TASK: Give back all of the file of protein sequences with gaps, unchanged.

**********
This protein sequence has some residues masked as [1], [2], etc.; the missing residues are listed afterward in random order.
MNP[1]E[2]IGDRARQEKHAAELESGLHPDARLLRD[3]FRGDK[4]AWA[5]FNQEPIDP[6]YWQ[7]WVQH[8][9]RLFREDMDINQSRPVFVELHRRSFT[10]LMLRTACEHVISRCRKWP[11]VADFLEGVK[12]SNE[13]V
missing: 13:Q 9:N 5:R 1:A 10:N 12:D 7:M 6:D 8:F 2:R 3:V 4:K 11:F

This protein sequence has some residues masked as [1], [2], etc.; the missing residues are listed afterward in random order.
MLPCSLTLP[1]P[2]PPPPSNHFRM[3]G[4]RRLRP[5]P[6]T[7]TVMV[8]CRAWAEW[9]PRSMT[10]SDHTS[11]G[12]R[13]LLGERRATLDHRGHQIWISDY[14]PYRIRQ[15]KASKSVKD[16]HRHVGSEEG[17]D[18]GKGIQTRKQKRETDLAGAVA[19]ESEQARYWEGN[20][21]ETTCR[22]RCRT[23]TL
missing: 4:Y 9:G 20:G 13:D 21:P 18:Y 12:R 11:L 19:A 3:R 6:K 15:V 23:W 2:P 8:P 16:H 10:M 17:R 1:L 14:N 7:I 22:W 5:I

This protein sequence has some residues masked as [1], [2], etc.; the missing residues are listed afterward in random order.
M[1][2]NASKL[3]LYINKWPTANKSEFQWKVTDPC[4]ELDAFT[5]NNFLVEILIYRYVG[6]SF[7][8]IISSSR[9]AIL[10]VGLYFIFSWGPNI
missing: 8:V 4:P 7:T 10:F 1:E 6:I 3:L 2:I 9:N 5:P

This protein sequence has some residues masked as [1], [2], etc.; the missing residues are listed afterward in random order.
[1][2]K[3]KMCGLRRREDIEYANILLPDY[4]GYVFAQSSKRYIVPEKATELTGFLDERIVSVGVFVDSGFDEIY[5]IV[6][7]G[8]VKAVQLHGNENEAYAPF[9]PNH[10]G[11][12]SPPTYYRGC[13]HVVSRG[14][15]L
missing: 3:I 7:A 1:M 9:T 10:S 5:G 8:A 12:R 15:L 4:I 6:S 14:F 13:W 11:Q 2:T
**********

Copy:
This protein sequence has some residues masked as [1], [2], etc.; the missing residues are listed afterward in random order.
MNP[1]E[2]IGDRARQEKHAAELESGLHPDARLLRD[3]FRGDK[4]AWA[5]FNQEPIDP[6]YWQ[7]WVQH[8][9]RLFREDMDINQSRPVFVELHRRSFT[10]LMLRTACEHVISRCRKWP[11]VADFLEGVK[12]SNE[13]V
missing: 13:Q 9:N 5:R 1:A 10:N 12:D 7:M 6:D 8:F 2:R 3:V 4:K 11:F

This protein sequence has some residues masked as [1], [2], etc.; the missing residues are listed afterward in random order.
MLPCSLTLP[1]P[2]PPPPSNHFRM[3]G[4]RRLRP[5]P[6]T[7]TVMV[8]CRAWAEW[9]PRSMT[10]SDHTS[11]G[12]R[13]LLGERRATLDHRGHQIWISDY[14]PYRIRQ[15]KASKSVKD[16]HRHVGSEEG[17]D[18]GKGIQTRKQKRETDLAGAVA[19]ESEQARYWEGN[20][21]ETTCR[22]RCRT[23]TL
missing: 4:Y 9:G 20:G 13:D 21:P 18:Y 12:R 11:L 19:A 3:R 6:K 15:V 23:W 2:P 8:P 16:H 10:M 17:R 1:L 14:N 7:I 22:W 5:I

This protein sequence has some residues masked as [1], [2], etc.; the missing residues are listed afterward in random order.
M[1][2]NASKL[3]LYINKWPTANKSEFQWKVTDPC[4]ELDAFT[5]NNFLVEILIYRYVG[6]SF[7][8]IISSSR[9]AIL[10]VGLYFIFSWGPNI
missing: 8:V 4:P 7:T 10:F 1:E 6:I 3:L 2:I 9:N 5:P

This protein sequence has some residues masked as [1], [2], etc.; the missing residues are listed afterward in random order.
[1][2]K[3]KMCGLRRREDIEYANILLPDY[4]GYVFAQSSKRYIVPEKATELTGFLDERIVSVGVFVDSGFDEIY[5]IV[6][7]G[8]VKAVQLHGNENEAYAPF[9]PNH[10]G[11][12]SPPTYYRGC[13]HVVSRG[14][15]L
missing: 3:I 7:A 1:M 9:T 10:S 5:G 8:A 12:R 15:L 4:I 6:S 14:F 13:W 11:Q 2:T